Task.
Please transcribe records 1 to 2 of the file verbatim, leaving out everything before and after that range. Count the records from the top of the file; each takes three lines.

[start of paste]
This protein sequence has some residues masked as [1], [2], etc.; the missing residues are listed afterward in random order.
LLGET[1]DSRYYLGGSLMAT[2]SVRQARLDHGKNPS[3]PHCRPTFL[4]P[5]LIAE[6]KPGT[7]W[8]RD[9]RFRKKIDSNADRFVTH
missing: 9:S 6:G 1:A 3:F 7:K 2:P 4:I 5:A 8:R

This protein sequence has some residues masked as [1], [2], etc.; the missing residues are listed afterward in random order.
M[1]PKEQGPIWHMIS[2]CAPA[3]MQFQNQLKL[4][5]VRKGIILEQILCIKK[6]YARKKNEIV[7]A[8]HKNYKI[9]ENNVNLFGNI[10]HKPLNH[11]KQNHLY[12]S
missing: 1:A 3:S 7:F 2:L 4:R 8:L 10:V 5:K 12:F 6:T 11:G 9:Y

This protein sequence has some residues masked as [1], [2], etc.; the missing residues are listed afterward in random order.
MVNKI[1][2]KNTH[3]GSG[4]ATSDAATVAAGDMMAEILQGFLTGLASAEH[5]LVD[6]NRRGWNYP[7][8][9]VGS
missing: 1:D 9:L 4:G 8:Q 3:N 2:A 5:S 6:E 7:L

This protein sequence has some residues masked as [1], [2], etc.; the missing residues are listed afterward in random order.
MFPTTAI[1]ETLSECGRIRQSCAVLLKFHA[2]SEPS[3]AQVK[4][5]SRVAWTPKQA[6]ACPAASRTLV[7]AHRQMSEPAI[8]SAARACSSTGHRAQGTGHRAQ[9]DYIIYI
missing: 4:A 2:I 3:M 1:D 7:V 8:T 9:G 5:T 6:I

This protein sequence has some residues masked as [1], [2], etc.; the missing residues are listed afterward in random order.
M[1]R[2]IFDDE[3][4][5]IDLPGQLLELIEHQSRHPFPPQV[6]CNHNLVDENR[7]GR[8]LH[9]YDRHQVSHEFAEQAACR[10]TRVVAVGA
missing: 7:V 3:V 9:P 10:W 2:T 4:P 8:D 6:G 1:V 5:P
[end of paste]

This protein sequence has some residues masked as [1], [2], etc.; the missing residues are listed afterward in random order.
LLGET[1]DSRYYLGGSLMAT[2]SVRQARLDHGKNPS[3]PHCRPTFL[4]P[5]LIAE[6]KPGT[7]W[8]RD[9]RFRKKIDSNADRFVTH
missing: 9:S 6:G 1:A 3:F 7:K 2:P 4:I 5:A 8:R

This protein sequence has some residues masked as [1], [2], etc.; the missing residues are listed afterward in random order.
M[1]PKEQGPIWHMIS[2]CAPA[3]MQFQNQLKL[4][5]VRKGIILEQILCIKK[6]YARKKNEIV[7]A[8]HKNYKI[9]ENNVNLFGNI[10]HKPLNH[11]KQNHLY[12]S
missing: 1:A 3:S 7:F 2:L 4:R 8:L 10:V 5:K 12:F 6:T 11:G 9:Y